Information, observations, and analysis from the James River valley on the Northern Plains-----
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HB 1122 under consideration in the South Dakota Legislature would require that universities file an annual report with the legislature on their efforts to insure intellectual diversity on their campuses. South Dakota public universities have been under the control of politicians for some time, and this bill would provide further pretext for pre-empting academic leadership and putting political agendas in its place.
Obviously, the authors of this bill do not have any experience with education, higher or otherwise, at least in working on the delivery of it. Most professors let their political and philosophical orientations be known. They consider it important to show students that they have intellectual stances but also to demonstrate that those stances do not intrude upon their scholarship, their teaching, and their evaluation of student work. Some professors prefer to avoid any possible accusation of ideological bias by refusing to reveal or talk about their political and philosophical preferences. On occasion, people who hold professorial positions do let their politics, their religious affiliation or lack of it, or other beliefs intrude into their work. However, there are disciplinary procedures for dealing with work that is biased and unfair.
Students, for example, have grievance procedures if they think their work is unfairly evaluated or if they think they have been downgraded for holding political views in opposition to their professors'. Such grievances can lead to having the student work reviewed by an outside panel of professors and students, usually from institutions other than the one where the dispute arose. I have sat on a number of those panels. On most of them, we upheld the professors' judgments.
In a few cases, the panel ruled in favor of the students. But in those cases, the problems with the professors were evident to everyone in contact with them. In a word, they were incompetent. They were professors who had already been informed that their contracts would not be renewed because of gross negligence, gross incompetence, or failure to perform assigned duties. In one case, the professor turned every class into a harangue for a particular cause. Students complained, but the administration had already taken measures to dismiss the professor. The problem was that they gave the professor the opportunity to finish the term. That was a mistake.
In another case that comes to mind, the professor was not reading most of the tests and essays submitted to him. Those that he did read often showed that he did not accurately understand what was in them. When the panel looked at student work, the professor had already been suspended, and the panel was actually called in to support his firing. We did.
In the cases where professors were at fault, there was evidence that they should not have been hired in the first place or that their performances as professors were being ignored. In one case, the problem involved a senior professor who was seriously ill.
However, in most cases the professors were not found to be at fault. The professors demonstrated that the evaluations of students that were challenged were based upon work and the grades assigned to the students were consistent with the grade patterns for their classes. The students tended to be competitive, and they thought their work was better than it actually was. In those cases, the professors had done their testing and evaluations diligently and could produce strong, objective evidence to support their evaluations. Student egos, not professors' biases, were the issues in those cases.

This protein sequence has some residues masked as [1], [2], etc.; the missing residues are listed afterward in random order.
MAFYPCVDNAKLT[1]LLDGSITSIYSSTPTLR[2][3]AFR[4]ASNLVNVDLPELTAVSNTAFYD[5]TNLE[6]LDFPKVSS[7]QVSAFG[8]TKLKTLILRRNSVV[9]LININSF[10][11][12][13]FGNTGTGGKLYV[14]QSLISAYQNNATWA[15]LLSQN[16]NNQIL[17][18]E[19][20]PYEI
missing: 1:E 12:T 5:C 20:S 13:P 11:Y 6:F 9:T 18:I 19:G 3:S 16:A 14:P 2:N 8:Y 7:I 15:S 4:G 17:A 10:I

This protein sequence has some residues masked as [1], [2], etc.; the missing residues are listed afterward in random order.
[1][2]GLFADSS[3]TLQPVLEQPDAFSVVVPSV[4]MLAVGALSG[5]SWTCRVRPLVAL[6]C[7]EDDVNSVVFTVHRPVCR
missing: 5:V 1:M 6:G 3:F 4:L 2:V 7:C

When the primary sponsor of HB 1122 was interviewed by the Rapid City Journal, she said that a concern was speakers on campuses being shouted down and prevented from delivering their speeches. This is not a matter of intellectual diversity. It is a matter of manners. Incidents where this has happened take place in extra-curricular venues that have little to do with university policy and administration. They have to do with students going wild. In a blog commentary, someone cited occasions where Gen. William Westmoreland was shouted done, as if this is something that campus liberals do to conservatives. We also recall an incident in which Secretary of State Madeline Albright was prevented from speaking in Ohio. In fact, we recall a whole bunch of incidents in the 1960s and 1970s, some of which involved students shouting down their university presidents.
HB 1122 and insuring intellectual diversity has no bearing whatever on misbehaving students. They have vandalizing riots, such as have occurred at Madison, Wis., and East Lansing, Mich., in recent years. They go to the Carribean on spring breaks and get on television by getting bombed and flashing honkers. They shout down speakers sometimes because they'd prefer listening to heavy metal rock, or something. It has nothing to do with intellectual diversity and establishing hiring practices to give certain political stances louder voices in campus affairs.
Politics can and should be discussed in the academic setting. The controlling criteria is professors competent in their disciplines and doing a fair job of presenting the issues by including all relevant points of view.A bill to require intellectual diversity sets the stage for the requirement to teach things such as creationism in advanced biology courses. The bill would introduce political agendas as a consideration in course syllabi. Its purpose is to gain political control over curriculum, course content, and extra-curricular programs.
If passed, the bill would provide a prime reason for talented and serious students to go to college at private schools or out-0f-state.